Brandishing gender equality, Elizabeth Broderick debunks myths on her pathbreaking journey.
Gender equality, sexual discrimination and harassment is mired in deep seated beliefs. And India needs drastic systemic interventions. Australian Elizabeth Broderick is that voice which does not shy away from the harsh truth. In a groundbreaking move, she has now enlisted men to brandish the cause by Spearheading Male Champions of Change for gender equality and sexual discrimination in India and across the world. Founder and progressive thinker Elizabeth Broderick, who was also Australia’s former Sex Discrimination Commissioner for eight years, is a woman with pathbreaking ideas. The woman who the Economist listed as one of the World’s Top 50 diversity figures in public life, alongside His Holiness the Dalai Lama, Barack Obama, Bill Gates and Dr Bindeshwar Pathak in 2015, envisions equality as a prerequisite to progress.
Broderick is taking this message of Male Champions of change as a plea to change mindsets, after successfully working with Japan’s Prime Minister Abe for 100 Male Champions of Change in Japan, which in her home country, Australia, comprises 160-strong male business leaders.
A shocking statistic in India, Elizabeth informs, “The percentage of women in paid work is decreasing, or flatlining. It is definitely not growing, Statistics in the first four months of 2017 reveal that jobs for men have increased by 0.9 million whereas 2.4 million women fell off the employment map — this is data from the Centre for Monitoring Indian Economy think-tank (CMIE),” a grave concern.
She adds that while India has been trumpeting the cause of “Ladki Padhao” to educate the girl child, there are surveys that are contrary as belief systems are endemic, “Many believe educating women will naturally trickle into the workforce. And naturally trickle to the top. Research does not support that proposition. The trickle up theory does not work. Unless there is systemic intervention, changing the structure, practices and culture of the organisation, we just won’t see women coming up into the workforce in equal numbers as men. The flatlining needs to be addressed.”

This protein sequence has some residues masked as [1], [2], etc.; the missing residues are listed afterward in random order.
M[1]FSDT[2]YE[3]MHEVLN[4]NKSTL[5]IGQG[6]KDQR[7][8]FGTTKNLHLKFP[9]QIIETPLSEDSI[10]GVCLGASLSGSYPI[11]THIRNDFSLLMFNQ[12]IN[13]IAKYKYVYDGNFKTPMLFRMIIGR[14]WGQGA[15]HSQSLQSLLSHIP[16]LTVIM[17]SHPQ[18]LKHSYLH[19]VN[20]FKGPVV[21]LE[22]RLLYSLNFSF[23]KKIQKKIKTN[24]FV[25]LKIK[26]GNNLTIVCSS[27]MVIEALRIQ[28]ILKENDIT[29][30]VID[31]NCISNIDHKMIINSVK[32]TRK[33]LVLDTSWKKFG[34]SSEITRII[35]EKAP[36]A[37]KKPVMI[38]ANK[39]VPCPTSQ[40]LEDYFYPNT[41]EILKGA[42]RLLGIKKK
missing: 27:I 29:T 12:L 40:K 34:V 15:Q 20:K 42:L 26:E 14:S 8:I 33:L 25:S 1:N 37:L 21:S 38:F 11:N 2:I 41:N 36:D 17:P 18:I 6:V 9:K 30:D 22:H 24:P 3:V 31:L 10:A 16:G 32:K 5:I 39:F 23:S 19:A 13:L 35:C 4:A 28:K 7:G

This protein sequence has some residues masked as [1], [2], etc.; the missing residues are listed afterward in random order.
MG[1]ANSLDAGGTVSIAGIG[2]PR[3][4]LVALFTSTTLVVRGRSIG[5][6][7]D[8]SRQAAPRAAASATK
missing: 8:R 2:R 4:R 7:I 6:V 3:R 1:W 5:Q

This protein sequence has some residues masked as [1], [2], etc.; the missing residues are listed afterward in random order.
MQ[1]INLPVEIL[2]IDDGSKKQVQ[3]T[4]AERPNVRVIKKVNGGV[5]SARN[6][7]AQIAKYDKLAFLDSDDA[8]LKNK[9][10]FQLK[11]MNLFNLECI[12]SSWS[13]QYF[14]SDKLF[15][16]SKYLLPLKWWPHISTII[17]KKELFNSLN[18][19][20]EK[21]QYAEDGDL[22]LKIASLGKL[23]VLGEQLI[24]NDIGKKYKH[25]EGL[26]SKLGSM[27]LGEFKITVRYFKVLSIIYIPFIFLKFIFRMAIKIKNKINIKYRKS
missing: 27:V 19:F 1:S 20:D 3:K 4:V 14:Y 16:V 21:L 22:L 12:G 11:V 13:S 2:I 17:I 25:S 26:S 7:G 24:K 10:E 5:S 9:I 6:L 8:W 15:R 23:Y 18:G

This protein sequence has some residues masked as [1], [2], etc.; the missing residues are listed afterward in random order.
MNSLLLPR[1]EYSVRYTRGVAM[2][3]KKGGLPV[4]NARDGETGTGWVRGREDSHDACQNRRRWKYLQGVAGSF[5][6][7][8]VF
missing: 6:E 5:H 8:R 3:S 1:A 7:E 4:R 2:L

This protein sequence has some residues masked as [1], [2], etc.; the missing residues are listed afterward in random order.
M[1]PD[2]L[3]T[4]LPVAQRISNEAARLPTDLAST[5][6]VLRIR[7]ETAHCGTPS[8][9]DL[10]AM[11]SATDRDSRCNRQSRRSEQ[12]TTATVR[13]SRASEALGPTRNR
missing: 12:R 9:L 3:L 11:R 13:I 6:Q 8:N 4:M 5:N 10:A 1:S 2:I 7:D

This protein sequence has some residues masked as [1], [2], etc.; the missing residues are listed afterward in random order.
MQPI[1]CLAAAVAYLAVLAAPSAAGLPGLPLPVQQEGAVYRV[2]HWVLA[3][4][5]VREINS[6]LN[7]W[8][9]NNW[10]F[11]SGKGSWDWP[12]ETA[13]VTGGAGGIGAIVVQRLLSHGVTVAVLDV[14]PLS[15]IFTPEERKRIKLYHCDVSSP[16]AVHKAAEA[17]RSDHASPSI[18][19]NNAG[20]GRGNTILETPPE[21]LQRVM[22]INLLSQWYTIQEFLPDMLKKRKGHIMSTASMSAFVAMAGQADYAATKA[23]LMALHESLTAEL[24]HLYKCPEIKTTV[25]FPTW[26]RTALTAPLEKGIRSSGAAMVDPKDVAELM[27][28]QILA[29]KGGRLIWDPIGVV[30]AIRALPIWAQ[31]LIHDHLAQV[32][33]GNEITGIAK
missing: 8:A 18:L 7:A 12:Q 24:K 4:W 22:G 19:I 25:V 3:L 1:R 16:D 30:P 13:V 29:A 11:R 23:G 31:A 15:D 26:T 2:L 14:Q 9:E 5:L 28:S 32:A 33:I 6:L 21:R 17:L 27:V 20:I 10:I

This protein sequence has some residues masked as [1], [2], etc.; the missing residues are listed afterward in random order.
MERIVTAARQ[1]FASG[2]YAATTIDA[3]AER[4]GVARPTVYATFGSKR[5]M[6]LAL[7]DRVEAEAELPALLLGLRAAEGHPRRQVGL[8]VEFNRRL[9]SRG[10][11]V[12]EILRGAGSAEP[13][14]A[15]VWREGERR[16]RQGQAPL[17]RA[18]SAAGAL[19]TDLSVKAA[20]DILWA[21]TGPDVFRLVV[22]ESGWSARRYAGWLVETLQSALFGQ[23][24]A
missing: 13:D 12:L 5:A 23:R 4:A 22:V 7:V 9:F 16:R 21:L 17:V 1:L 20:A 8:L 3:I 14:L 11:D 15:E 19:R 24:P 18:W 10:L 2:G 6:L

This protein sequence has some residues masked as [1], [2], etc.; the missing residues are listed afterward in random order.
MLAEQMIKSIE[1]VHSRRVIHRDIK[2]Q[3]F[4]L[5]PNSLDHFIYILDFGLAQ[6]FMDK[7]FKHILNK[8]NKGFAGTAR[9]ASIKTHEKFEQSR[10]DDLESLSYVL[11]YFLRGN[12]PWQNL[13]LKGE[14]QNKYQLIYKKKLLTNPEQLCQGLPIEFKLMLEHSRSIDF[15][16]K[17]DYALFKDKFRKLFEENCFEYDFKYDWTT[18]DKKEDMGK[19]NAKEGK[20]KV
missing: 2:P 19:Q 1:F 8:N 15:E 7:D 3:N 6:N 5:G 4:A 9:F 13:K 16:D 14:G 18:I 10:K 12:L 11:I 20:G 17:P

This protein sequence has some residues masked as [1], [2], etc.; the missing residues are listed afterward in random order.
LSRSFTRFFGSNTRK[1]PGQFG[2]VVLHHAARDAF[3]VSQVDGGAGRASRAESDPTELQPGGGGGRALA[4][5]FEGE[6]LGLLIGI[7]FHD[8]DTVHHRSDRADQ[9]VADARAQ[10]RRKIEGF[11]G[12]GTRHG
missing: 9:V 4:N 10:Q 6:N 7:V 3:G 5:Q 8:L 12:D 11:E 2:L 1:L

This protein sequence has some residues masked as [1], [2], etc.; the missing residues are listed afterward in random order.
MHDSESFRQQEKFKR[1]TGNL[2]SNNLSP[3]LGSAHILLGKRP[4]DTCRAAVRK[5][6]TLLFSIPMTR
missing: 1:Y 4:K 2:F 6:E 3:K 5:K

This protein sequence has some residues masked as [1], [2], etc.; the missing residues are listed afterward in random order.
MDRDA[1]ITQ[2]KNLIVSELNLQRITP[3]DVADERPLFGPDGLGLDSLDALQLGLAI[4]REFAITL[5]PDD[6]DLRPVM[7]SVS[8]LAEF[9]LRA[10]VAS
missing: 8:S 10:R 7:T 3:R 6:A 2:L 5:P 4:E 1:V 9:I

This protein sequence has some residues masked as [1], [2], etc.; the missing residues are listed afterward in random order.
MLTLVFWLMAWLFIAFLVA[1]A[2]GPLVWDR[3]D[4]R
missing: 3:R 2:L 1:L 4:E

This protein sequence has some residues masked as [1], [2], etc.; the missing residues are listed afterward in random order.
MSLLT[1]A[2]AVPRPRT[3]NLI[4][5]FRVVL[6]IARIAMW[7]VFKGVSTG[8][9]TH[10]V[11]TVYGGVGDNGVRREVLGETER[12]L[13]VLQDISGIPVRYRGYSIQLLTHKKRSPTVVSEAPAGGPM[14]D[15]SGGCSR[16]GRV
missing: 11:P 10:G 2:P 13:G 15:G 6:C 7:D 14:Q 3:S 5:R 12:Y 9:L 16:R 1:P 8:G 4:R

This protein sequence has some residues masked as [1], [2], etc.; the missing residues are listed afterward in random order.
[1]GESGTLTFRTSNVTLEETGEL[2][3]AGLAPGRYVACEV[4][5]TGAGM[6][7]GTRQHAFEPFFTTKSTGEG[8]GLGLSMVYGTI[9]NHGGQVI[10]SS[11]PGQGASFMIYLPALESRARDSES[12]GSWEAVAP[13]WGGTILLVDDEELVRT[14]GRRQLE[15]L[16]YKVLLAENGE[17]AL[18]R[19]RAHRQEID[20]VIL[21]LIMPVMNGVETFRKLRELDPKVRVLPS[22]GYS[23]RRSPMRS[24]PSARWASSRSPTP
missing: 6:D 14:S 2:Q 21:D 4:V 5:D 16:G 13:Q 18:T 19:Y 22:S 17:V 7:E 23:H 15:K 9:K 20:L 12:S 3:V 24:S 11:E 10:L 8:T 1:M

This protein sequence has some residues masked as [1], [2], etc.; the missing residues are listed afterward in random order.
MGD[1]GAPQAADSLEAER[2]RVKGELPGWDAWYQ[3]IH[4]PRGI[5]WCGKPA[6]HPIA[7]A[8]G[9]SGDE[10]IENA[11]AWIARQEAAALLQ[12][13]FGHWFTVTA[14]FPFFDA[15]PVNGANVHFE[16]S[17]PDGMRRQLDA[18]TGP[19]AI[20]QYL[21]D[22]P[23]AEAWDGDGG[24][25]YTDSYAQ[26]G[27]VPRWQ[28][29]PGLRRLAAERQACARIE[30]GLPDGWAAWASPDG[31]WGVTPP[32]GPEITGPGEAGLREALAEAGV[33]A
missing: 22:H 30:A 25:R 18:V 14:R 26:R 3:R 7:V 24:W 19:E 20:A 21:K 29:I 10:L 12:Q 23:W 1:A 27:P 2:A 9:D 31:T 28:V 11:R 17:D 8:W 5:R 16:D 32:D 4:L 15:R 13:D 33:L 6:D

Male Champions of Change enlists the “who’s who” of powerful male leaders to tackle workplace gender equality. The “male” instead of female, might throw you off, and Elizabeth agrees that the idea was to be disruptive. “It’s mainly men running large corporations. Power sits in the hands of men, so we need men taking the message of gender equality. I started thinking about gender equality and diversity being not just a women’s issue. Women are doing their part and we needed powerful and influential men to step up beside women as equal partners in change. The strategy is about the fact that it’s men who invented the system, who run the system so therefore it’s men that need to step up as equal partners. This feminist framework, to honour and respect women as equal partners is MCC’s guiding principles, not fixing women, but fixing the system. Chosing the word male, is a strategy about recognising where power sits,” she explains. From return to work schemes, to basic infrastructure for women in the work force, to making transitions from motherhood back to work easier with education etc, Broderick’s agenda is clear — Get the males to speak to other males.
She has found that public discourse on gender equality has become more urgent. A change she has singlehandedly brandished was around domestic violence, a strategy from MCC, who realised that domestic violence is also a work place issue, and work places have a role in eliminating it. The former lawyer does not miss the court room, and has found a perfect fit in the gender positive journey she has embarked upon.
In the Indian context, she feels, “It is a huge issue, and it pervades in environments with demeaning attitudes against women, a culture which allows sexual jokes and innuendoes to prevail. In India, we need interventions in education. Gender equality education early on is an important part,” she adds.
Broderick is also special advisor to the head of the undersecretary of UN Women on private sector engagement across the world. She has shared her own experiences with sexual harassment at work, and admits to the stigma of such reports leading to the victim being a victim of the reports itself.
For Elizabeth, having a father who believes in equality that his daughter could achieve in both work and home as a mother is her greatest gift. “To the men in India who are fathers, it is really important to believe equally in your daughters,” she stresses.
With a hands-on husband who does more domestic work, Broderick feels lucky. She also an extended family which is unusual in Australian life. A mother of two, her identical twin sister, a professor of medicine, another sister and her parents live close by, and are very connected.